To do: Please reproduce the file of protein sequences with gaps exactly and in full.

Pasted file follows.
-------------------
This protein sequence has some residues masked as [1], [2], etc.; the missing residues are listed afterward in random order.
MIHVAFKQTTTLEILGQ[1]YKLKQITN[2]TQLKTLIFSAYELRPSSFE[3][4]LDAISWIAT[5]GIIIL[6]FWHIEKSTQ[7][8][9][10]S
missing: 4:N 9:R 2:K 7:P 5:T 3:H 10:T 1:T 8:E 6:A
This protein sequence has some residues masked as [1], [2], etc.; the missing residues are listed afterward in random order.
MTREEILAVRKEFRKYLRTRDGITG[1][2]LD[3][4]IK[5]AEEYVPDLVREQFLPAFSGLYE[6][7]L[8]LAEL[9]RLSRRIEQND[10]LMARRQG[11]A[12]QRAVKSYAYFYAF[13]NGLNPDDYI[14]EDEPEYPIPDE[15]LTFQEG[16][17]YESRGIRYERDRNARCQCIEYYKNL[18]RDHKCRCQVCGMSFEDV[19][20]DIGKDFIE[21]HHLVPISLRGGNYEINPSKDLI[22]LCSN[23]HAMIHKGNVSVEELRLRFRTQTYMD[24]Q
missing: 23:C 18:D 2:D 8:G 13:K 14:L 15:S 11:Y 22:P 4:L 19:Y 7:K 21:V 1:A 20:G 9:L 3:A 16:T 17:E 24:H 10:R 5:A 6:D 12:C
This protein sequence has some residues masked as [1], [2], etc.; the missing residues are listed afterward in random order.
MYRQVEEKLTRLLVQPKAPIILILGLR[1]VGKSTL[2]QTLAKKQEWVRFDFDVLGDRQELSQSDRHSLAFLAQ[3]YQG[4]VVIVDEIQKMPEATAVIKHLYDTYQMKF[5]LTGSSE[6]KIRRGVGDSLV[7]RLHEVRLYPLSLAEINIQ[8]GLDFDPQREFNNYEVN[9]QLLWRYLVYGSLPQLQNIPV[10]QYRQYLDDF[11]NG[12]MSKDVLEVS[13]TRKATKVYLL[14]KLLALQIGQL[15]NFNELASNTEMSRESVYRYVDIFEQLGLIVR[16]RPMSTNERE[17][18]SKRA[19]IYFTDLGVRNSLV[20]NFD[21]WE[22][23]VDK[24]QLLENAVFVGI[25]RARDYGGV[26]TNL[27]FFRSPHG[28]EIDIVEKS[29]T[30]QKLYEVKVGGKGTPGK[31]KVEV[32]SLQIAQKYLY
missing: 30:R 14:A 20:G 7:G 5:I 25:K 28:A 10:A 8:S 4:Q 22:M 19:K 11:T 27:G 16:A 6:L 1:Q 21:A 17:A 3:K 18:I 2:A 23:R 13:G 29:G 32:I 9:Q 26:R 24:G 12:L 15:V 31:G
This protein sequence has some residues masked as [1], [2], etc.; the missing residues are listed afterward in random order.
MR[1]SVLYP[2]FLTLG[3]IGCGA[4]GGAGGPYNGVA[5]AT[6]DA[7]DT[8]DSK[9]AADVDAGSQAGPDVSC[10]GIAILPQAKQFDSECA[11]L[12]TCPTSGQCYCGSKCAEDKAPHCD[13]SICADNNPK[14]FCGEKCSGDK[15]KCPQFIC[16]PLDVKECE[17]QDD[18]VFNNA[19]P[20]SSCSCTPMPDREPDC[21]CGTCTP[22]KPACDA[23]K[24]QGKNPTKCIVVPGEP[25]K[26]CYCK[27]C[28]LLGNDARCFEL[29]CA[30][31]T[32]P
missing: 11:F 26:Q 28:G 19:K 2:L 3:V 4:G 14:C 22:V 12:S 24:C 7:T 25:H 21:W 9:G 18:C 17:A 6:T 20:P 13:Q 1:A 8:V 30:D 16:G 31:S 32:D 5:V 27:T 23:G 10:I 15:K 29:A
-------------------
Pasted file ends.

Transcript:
This protein sequence has some residues masked as [1], [2], etc.; the missing residues are listed afterward in random order.
MIHVAFKQTTTLEILGQ[1]YKLKQITN[2]TQLKTLIFSAYELRPSSFE[3][4]LDAISWIAT[5]GIIIL[6]FWHIEKSTQ[7][8][9][10]S
missing: 4:N 9:R 2:K 7:P 5:T 3:H 10:T 1:T 8:E 6:A
This protein sequence has some residues masked as [1], [2], etc.; the missing residues are listed afterward in random order.
MTREEILAVRKEFRKYLRTRDGITG[1][2]LD[3][4]IK[5]AEEYVPDLVREQFLPAFSGLYE[6][7]L[8]LAEL[9]RLSRRIEQND[10]LMARRQG[11]A[12]QRAVKSYAYFYAF[13]NGLNPDDYI[14]EDEPEYPIPDE[15]LTFQEG[16][17]YESRGIRYERDRNARCQCIEYYKNL[18]RDHKCRCQVCGMSFEDV[19][20]DIGKDFIE[21]HHLVPISLRGGNYEINPSKDLI[22]LCSN[23]HAMIHKGNVSVEELRLRFRTQTYMD[24]Q
missing: 23:C 18:D 2:D 8:G 13:K 14:L 15:S 11:Y 22:P 4:L 19:Y 7:K 21:V 1:A 20:G 9:L 3:A 16:T 17:E 24:H 10:R 5:A 6:D 12:C
This protein sequence has some residues masked as [1], [2], etc.; the missing residues are listed afterward in random order.
MYRQVEEKLTRLLVQPKAPIILILGLR[1]VGKSTL[2]QTLAKKQEWVRFDFDVLGDRQELSQSDRHSLAFLAQ[3]YQG[4]VVIVDEIQKMPEATAVIKHLYDTYQMKF[5]LTGSSE[6]KIRRGVGDSLV[7]RLHEVRLYPLSLAEINIQ[8]GLDFDPQREFNNYEVN[9]QLLWRYLVYGSLPQLQNIPV[10]QYRQYLDDF[11]NG[12]MSKDVLEVS[13]TRKATKVYLL[14]KLLALQIGQL[15]NFNELASNTEMSRESVYRYVDIFEQLGLIVR[16]RPMSTNERE[17][18]SKRA[19]IYFTDLGVRNSLV[20]NFD[21]WE[22][23]VDK[24]QLLENAVFVGI[25]RARDYGGV[26]TNL[27]FFRSPHG[28]EIDIVEKS[29]T[30]QKLYEVKVGGKGTPGK[31]KVEV[32]SLQIAQKYLY
missing: 30:R 14:A 20:G 7:G 5:I 25:K 28:A 10:A 8:S 4:Q 22:M 19:K 11:T 27:G 16:A 6:L 1:Q 21:A 17:A 3:K 18:I 2:A 23:R 13:G 29:G 32:I 9:Q 26:R 24:G 12:L 15:V 31:G
This protein sequence has some residues masked as [1], [2], etc.; the missing residues are listed afterward in random order.
MR[1]SVLYP[2]FLTLG[3]IGCGA[4]GGAGGPYNGVA[5]AT[6]DA[7]DT[8]DSK[9]AADVDAGSQAGPDVSC[10]GIAILPQAKQFDSECA[11]L[12]TCPTSGQCYCGSKCAEDKAPHCD[13]SICADNNPK[14]FCGEKCSGDK[15]KCPQFIC[16]PLDVKECE[17]QDD[18]VFNNA[19]P[20]SSCSCTPMPDREPDC[21]CGTCTP[22]KPACDA[23]K[24]QGKNPTKCIVVPGEP[25]K[26]CYCK[27]C[28]LLGNDARCFEL[29]CA[30][31]T[32]P
missing: 11:F 26:Q 28:G 19:K 2:L 3:V 4:G 14:C 22:V 12:S 24:C 7:T 25:H 21:W 9:G 18:C 17:A 6:T 20:P 13:Q 1:A 8:V 30:D 16:G 31:S 32:D 5:V 27:T 23:G 10:I 15:K 29:A